During a single-shot thoracic scan that takes a few seconds, the CT captures images that can be converted to quantifiable data for lung nodules, breast masses and calcifications, cardiac chamber size, aortic size, coronary artery calcifications, rib fractures, liver texture, lung texture, bone mineral density, loss of height of vertebral bodies, renal function and renal volume.
In an ideal world, the raw data set from this scan would be stored with meta tags and automated mark-up language, making it discoverable for current health policy information or future research.This data could also be shared locally among other support systems in a hospital for treating patients. Instead, once the radiology report is issued, the data is irretrievably lost, ironically the very moment it is sent to cloud storage.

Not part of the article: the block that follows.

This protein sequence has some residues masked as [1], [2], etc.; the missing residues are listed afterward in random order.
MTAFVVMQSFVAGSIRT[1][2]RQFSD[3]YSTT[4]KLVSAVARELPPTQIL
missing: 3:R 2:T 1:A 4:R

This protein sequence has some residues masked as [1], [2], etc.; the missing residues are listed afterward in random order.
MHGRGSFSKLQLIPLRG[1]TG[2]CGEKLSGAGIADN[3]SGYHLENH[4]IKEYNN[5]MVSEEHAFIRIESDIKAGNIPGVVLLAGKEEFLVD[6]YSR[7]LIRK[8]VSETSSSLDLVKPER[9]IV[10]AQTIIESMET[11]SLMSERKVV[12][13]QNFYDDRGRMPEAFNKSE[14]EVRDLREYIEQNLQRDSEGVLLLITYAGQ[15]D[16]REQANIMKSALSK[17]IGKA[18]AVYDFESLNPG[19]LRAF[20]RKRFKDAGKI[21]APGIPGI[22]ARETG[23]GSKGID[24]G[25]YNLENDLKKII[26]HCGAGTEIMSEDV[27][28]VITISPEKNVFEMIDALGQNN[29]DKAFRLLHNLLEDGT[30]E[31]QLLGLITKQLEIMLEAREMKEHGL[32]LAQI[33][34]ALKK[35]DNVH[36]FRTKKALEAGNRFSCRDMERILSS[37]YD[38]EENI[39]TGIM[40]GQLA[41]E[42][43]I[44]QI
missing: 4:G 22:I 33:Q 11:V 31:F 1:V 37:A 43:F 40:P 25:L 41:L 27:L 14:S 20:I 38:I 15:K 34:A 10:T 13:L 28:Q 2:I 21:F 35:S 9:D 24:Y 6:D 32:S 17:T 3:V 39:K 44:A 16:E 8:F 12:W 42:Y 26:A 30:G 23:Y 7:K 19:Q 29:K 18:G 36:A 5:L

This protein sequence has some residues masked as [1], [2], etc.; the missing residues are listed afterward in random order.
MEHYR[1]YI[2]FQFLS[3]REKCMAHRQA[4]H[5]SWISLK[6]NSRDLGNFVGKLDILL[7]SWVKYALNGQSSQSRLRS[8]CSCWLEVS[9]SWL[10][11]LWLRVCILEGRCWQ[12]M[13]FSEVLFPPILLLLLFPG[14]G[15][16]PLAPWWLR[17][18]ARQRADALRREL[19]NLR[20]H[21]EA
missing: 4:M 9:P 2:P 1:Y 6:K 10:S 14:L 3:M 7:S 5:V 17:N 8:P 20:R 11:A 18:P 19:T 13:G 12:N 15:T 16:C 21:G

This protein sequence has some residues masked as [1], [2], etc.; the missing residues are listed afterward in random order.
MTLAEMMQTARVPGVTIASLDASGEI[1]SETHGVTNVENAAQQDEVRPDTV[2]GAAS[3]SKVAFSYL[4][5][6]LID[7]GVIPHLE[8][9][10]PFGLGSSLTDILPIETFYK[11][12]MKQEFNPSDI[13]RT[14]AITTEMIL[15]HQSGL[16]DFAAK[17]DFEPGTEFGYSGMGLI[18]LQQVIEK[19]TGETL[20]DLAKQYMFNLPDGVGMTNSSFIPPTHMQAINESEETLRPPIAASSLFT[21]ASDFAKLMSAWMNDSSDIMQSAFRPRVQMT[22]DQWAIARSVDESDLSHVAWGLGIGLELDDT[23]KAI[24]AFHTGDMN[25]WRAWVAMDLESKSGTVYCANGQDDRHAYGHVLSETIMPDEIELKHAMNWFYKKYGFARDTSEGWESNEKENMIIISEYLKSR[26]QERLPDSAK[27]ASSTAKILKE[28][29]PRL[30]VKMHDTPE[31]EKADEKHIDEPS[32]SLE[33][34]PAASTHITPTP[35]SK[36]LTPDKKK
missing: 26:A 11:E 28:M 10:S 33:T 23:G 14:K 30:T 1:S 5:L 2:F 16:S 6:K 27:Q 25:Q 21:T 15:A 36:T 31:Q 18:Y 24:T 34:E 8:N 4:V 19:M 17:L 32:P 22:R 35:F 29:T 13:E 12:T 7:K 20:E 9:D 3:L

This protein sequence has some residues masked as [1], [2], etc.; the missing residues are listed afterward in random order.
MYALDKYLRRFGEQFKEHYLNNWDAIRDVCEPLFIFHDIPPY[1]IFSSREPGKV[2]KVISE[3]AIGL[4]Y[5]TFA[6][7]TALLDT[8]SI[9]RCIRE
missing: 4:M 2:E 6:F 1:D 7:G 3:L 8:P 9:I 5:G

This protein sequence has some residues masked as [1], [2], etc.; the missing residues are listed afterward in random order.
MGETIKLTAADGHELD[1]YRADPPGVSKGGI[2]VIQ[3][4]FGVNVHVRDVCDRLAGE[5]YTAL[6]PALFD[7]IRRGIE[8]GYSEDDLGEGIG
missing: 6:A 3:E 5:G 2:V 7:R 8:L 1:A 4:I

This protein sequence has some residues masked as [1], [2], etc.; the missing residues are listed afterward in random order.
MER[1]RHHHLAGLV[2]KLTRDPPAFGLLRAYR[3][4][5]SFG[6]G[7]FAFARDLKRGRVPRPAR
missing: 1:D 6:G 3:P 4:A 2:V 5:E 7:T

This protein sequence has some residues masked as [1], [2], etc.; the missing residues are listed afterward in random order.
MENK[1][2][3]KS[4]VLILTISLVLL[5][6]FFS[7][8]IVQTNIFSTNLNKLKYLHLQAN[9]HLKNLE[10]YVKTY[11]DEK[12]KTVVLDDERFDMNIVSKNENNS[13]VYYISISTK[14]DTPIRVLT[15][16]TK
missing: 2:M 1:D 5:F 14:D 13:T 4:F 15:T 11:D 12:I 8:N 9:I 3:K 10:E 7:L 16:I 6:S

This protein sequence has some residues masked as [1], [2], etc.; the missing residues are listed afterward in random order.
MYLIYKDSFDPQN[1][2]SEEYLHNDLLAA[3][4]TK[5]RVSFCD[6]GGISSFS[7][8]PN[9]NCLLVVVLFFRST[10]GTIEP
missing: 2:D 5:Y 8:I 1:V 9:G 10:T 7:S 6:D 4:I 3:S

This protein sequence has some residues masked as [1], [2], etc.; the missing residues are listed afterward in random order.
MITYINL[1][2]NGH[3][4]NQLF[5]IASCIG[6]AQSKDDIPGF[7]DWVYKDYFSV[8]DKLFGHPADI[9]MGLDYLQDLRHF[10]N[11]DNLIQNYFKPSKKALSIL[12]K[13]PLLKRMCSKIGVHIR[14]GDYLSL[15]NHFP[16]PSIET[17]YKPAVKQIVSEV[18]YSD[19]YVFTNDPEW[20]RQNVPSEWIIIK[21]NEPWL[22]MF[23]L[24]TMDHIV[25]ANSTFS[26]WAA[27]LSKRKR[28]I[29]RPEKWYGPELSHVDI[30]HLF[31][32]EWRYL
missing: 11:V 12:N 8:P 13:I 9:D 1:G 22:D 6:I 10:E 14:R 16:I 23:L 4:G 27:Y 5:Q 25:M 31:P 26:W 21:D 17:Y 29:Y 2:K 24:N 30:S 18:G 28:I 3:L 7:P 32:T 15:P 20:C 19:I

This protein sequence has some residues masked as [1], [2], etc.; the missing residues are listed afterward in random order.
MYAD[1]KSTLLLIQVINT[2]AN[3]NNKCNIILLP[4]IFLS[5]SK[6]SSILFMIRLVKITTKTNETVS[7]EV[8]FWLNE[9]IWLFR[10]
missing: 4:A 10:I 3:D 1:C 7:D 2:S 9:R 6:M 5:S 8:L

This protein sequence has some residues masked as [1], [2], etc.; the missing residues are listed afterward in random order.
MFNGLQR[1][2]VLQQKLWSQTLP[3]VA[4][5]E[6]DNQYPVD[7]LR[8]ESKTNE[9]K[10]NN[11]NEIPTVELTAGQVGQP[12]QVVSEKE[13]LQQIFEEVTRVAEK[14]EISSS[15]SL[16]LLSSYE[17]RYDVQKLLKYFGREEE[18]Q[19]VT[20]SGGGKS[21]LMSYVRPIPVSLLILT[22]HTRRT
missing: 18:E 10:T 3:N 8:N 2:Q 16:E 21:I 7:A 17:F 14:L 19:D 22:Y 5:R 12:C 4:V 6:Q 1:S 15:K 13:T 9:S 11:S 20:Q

‘We radiologists need to reinvent ourselves,’ Dr Siegel emphasised. ‘If radiology is going to be important, then just as with lab and genomic data, we need to make our data discoverable, indexed and tagged.’